Bruce Tyner

Pat Whittle

October 26 - November 16
Public Reception: Saturday, October 26, 1pm-3pm

What attracts artists to the encaustic medium? Working with encaustic offers a whole array of opportunities as it lends itself to all styles of genre. Encaustic is a tremendously versatile medium and can be partnered with many mixed media applications such as photography, paper arts and digital art. Mix your own colours, create dimensional textures or surfaces smooth as glass, work in thin transparent glazes or heavy impasto.  

For their two-person exhibition, Pat Whittle and Bruce Tyner are using one of the oldest art forms in contemporary applications.  

Encaustic painting was practiced by Greek artists as far back as the 5th century B.C. Encaustic had a variety of applications: for the painting of portraits and scenes of mythology on panels, for the coloring of marble and terra cotta, and for work on ivory (probably the tinting of incised lines).  

Encaustic is a Greek word meaning “to heat or burn in” (enkaustikos). Heat is used throughout the process, from melting the beeswax and varnish to fusing the layers of wax. Encaustic consists of natural bees wax and dammar resin (crystallized tree sap). The medium can be used alone for its transparency or adhesive qualities or used pigmented. The medium is melted and applied with a brush or any tool the artist wishes to use. Each layer is then reheated to fuse it to the previous layer.  

The roots of modern encaustic painting go back to the 18th century when antiquarians, excited by the archeological discovery of the buried cities of Pompeii and Herculaneum, strove to rediscover the techniques of the ancient painters. Encaustic was further explored in the 19th century as a way to solve the problem of dampness faced by mural painters in northern climates, however, the practice did not become widespread.  

Pat began painting in 1991 when she was working in the financial field. She attended night classes at Durham College, joined art groups and purchased books in order to learn all she could about painting. A few years into painting, Pat discovered the brilliant colour of encaustic. It’s a medium that allows Pat to express her love for colour and texture.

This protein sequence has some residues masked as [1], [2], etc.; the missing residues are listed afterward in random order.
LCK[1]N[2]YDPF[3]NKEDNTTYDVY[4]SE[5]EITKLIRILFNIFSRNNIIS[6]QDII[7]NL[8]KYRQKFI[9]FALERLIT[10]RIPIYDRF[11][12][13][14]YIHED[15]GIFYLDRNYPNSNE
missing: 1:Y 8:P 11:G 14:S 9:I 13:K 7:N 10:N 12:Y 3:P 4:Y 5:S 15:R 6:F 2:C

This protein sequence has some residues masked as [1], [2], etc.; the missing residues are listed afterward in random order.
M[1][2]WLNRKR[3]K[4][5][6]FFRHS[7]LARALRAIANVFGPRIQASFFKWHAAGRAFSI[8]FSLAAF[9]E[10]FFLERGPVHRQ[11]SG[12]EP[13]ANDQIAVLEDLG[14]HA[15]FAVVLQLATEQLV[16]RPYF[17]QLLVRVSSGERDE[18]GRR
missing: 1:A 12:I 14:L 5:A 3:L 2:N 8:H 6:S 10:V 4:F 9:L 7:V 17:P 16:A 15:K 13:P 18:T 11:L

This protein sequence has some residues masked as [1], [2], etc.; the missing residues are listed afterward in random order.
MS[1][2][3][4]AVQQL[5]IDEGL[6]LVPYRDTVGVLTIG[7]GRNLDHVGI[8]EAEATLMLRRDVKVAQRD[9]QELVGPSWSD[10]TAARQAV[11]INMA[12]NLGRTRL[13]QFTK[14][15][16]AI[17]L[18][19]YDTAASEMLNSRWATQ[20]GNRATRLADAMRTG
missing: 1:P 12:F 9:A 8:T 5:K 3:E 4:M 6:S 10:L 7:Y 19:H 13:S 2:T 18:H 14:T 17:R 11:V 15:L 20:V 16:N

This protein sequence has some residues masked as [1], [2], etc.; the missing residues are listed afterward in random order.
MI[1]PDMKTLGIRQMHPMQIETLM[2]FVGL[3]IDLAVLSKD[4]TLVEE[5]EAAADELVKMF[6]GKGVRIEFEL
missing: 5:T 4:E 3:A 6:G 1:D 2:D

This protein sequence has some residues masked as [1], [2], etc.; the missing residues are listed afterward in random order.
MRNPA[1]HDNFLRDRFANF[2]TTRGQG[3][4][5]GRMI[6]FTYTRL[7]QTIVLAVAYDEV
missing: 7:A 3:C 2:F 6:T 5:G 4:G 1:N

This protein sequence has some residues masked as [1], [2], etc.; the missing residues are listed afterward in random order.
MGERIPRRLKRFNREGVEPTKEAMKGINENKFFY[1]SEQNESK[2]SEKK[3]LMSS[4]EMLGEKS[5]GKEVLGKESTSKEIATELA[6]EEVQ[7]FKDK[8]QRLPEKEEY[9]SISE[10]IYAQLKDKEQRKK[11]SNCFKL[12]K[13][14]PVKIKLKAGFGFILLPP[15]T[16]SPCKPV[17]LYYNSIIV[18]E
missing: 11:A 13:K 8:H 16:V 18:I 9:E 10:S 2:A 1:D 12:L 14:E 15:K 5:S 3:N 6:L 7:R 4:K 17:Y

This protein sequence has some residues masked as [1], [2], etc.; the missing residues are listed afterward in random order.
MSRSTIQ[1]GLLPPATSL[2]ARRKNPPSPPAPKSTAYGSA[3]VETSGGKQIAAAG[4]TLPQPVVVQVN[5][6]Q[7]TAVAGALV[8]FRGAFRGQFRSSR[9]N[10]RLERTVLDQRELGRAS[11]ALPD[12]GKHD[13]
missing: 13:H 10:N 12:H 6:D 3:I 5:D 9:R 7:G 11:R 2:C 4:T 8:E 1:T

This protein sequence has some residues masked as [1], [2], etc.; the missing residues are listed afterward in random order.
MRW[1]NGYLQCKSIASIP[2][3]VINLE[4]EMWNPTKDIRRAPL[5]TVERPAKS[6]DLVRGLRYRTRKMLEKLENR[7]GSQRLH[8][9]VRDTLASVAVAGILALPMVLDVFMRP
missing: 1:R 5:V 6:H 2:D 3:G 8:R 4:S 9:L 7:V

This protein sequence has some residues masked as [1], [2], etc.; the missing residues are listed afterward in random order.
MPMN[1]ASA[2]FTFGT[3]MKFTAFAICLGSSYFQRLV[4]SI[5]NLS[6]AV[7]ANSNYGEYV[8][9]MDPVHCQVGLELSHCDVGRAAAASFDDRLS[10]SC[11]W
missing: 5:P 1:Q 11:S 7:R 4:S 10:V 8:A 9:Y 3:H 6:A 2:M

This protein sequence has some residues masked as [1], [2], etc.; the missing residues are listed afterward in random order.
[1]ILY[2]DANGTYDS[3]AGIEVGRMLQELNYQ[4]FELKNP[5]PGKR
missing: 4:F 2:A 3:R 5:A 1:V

Always adventurous and curious, Pat enjoys experimenting with different techniques. “I tried a new method of encaustic painting in which white fluid varnish is poured on the almost finished work, then lit with a blow torch,” explains Pat. “Thankful I was outside as the flames lept four feet into the air.”  

Pat also explores a diverse range of subject matter. In recent years, she has tried to be more realistic in her imagery, but she finds that she is continuously pulled back to abstraction.  

Encaustic has now become Bruce’s favourite painting medium. “I enjoy working with the medium because it can be so flexible,” says Bruce who has been using encaustic for the past six years and credits Pat for sparking his interest in the medium. “Often I will have a concept in mind but with the nature of working with a medium that actually melts when it is heated, the piece could go in a completely different direction and I just go in the direction it takes me.”

All that surrounds him inspire Bruce. “By looking at one of my pieces, you are looking at a piece of me, my passions, my experiences, my thoughts,” remarks Bruce who is currently renovating and old church in Muskoka Falls to be used as his studio. “I believe we were all created to create. I find that I am always creating wherever I am or whatever I am doing,” reflects Bruce. “That being said, my studio is a special place, when I enter my studio I have entered my sanctuary. I have entered into my sacred place to do a specific creation. I can relax and creative juices are free to flow.”  

Both Pat and Bruce hope that visitors to their exhibition will learn about the versatility of the medium and a newfound appreciation for this ancient art. “The medium is also so multi-sensual,” adds Bruce. “From the moment that the viewer comes into the gallery, not only do they have a visual experience, they also catch the sweet aroma of the beeswax that is so much a part of the encaustic medium.  

Meltdown opens with a public reception on Saturday, October 26 from 1pm until 3pm.

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please send an e-mail with your request including your full name and e-mail address.

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